High street retail – the state of the nation
Around this time of year, retailers on high streets and in city centres around the UK should be gearing up for the ‘golden quarter of trading’ which starts at the end of the month.
Shops should be stocking their shelves with sweets and costumes ahead of Halloween, others with fireworks prior to Bonfire Night on 5 November. Then the focus turns towards attracting lucrative festive footfall in the run-up to Christmas.
While that’s still the case for some, footfall was 9% lower in September as local lockdowns were rolled out and stimulus packages, such as Rishi’s meal deals, came to an end. Footfall is likely to decrease further as stricter restrictions affect a quarter of the UK population at the time of writing.
Retail parks vs high streets
The Government admits these are “challenging and uncertain times ” for retailers and it’s those without an online presence or onsite parking who are really struggling.
According to the British Retail Commission (BRC), retail parks are performing “significantly better than high streets and shopping centres”, possibly due to the prevalence of supermarkets and parking spaces.
High street footfall slumped by 37% year-on-year in September, while shopping centres only fared slightly better with the number of consumers down 36% over the same 12-month period.
Online retailers, however, are being encouraged by the Government to continue operating to enable consumers to access the goods they need at this time. They are likely to come out of the pandemic in far better shape.
What can retailers do?
Retail outlets which stayed open during lockdown, such as grocery shops or pharmacies, should be familiar with market fluctuations as consumers rush to secure essential goods.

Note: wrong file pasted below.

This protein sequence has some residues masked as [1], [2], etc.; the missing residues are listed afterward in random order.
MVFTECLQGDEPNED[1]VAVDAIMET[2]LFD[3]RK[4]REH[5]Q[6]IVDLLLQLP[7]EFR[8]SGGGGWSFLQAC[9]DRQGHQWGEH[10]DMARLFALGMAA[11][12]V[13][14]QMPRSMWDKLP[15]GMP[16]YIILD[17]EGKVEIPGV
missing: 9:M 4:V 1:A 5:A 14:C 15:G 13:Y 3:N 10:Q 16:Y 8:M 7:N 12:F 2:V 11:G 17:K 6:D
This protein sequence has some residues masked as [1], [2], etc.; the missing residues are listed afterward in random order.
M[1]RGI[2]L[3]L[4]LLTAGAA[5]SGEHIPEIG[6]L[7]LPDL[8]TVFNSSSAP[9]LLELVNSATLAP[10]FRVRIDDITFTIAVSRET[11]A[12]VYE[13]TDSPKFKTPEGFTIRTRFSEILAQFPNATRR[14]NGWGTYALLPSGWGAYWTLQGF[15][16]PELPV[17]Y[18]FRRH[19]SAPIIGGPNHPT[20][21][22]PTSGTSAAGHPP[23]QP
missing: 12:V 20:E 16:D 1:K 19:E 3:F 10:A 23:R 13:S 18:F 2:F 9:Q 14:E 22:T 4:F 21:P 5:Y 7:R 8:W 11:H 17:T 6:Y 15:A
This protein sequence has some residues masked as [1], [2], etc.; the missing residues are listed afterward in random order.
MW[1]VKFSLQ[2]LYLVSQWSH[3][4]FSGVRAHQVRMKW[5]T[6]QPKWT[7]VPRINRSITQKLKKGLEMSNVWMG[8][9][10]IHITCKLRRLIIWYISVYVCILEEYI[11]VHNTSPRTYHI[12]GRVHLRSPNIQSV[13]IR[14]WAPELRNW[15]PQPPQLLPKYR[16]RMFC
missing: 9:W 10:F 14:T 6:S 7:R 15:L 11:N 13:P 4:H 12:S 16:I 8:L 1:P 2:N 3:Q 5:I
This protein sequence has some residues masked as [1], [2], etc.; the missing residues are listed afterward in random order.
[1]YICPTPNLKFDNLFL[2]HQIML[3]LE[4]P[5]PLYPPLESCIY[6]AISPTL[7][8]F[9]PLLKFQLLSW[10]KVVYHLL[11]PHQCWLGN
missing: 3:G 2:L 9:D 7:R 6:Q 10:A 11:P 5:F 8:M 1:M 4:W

Keeping an eye on that all-important R-rate in your local area should help you predict and manage market demand, while shoring up cash reserves for when the business dries up is always a wise idea.
For retail companies, employees could move around to help fill gaps and relieve overworked areas of the business. Creating a crisis communication plan to inform them at every turn should also be in place.
Now would also be a good time to talk to your suppliers to assess the potential risks, identify any indirect exposures, and ensure you have contingency plans up your sleeve.
Business rates cliff-edge?
An elephant in the room as far as many retailers are concerned surrounds business rates. In April 2021, the current 12-month relief is due to end and local authorities will recommence collecting this bricks-and-mortar tax.
The Government is consulting on extending this relief, possibly for another 12 months in light of the pandemic. However, I recommend retailers factor in any business rates payments for 2021/22 as part of a worse-case scenario.
If you are looking for help with budgeting and planning for 2021/22, call me on 07803 782100 or email me on email@example.com. I can create cashflow forecasts and review your business plan to prepare your retail business for all eventualities for the tax year ahead.